New York Gov. Andrew Cuomo said he will make the long-delayed decision on whether to lift a moratorium on high-volume hydraulic fracturing (HVHF) before the next gubernatorial election in 2014.
Articles from Technological
General Electric (GE) on Wednesday unveiled plans for a $110 million Global Research Center in Oklahoma dedicated to driving innovation and technological advancements in the oil and gas sector, which in turn would allow products to be brought to market faster.
As a formal set of proposed rules on hydraulic fracturing (fracking) moves through preliminary public review in California, Gov. Jerry Brown last Wednesday expressed confidence that his state’s oil and gas regulators would apply “science and common sense” to frack regulations.
Portions of the Susquehanna River Valley aquifer in an area of New York that overlies the Marcellus and Utica shales are among the most favorable for potential large-scale groundwater supply, according to a U.S. Geological Survey (USGS) study.
As the state of New York missed Wednesday’s deadline to create regulations for high-volume hydraulic fracturing (HVHF), supporters and opponents of the practice took aim at Gov. Andrew Cuomo, anti-fracking lawmakers sought a one-year moratorium, and a landowners group said it would sue the state over the delay.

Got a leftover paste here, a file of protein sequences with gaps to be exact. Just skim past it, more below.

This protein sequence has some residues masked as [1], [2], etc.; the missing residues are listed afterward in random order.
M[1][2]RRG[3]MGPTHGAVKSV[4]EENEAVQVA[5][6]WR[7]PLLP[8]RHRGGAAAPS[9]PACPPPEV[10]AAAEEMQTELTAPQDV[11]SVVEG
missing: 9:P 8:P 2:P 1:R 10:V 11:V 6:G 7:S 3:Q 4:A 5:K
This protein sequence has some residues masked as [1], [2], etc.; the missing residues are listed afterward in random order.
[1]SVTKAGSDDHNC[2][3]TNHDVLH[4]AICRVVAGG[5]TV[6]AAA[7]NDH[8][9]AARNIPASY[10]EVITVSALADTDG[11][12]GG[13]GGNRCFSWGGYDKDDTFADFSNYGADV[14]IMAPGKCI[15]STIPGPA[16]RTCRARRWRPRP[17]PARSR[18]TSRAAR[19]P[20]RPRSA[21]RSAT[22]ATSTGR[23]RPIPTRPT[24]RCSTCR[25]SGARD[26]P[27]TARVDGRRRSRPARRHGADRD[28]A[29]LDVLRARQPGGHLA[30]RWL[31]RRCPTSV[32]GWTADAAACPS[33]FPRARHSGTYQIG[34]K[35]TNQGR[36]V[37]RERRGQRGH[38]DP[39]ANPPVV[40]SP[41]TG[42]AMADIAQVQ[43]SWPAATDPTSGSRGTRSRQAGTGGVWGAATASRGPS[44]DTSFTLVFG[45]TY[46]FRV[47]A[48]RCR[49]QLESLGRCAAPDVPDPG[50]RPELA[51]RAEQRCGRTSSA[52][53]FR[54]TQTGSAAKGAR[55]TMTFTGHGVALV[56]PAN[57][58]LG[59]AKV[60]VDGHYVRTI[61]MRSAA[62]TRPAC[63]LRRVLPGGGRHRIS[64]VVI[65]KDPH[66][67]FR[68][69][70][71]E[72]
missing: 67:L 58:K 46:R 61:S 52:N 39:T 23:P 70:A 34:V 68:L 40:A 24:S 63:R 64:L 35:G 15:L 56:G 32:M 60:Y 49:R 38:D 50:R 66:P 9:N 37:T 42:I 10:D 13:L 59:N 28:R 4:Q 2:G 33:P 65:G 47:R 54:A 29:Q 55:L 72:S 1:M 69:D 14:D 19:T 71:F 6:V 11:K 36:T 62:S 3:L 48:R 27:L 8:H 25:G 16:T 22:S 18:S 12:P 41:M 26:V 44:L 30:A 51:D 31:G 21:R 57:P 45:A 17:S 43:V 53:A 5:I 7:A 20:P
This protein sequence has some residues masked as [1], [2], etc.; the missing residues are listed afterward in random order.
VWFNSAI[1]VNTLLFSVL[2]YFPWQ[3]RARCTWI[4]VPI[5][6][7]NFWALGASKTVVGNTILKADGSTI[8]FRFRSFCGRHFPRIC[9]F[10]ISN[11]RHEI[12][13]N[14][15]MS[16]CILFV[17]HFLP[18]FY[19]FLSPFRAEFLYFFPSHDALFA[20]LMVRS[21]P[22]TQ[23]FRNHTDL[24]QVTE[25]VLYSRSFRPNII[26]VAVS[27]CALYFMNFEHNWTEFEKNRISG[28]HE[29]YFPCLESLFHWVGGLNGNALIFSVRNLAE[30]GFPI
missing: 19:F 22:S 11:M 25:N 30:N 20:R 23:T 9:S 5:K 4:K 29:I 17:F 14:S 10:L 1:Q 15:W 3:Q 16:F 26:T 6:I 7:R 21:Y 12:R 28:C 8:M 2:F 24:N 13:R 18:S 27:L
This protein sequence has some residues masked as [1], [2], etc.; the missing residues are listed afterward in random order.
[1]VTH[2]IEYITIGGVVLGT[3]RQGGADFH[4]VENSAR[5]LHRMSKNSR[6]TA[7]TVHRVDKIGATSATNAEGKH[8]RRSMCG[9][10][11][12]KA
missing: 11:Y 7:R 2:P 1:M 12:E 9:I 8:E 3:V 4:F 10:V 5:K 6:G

The largest supercomputing complex for commercial research in the world, designed to provide a technological cutting edge in the global hunt for oil and natural gas, is under construction in Houston and will open by the middle of next year, officials with BP plc said Thursday.
Two municipalities in upstate New York have decided to remain neutral on the issue of high-volume hydraulic fracturing (HVHF) and will wait until the state Department of Environmental Conservation (DEC) issues its report on the practice.
Legislators and regulators in New York are hinting that should high-volume hydraulic fracturing (fracking) be permitted in the Empire State, localities that are the most receptive to the practice may be the first — and, possibly, the only — areas to allow it.
New York Department of Environmental Conservation (DEC) Commissioner Joseph Martens said there currently is no timeline for a decision on whether hydraulic fracturing (fracking) will be permitted in the Empire State’s portions of the Marcellus and Utica shales, but he predicted a long summer of work ahead.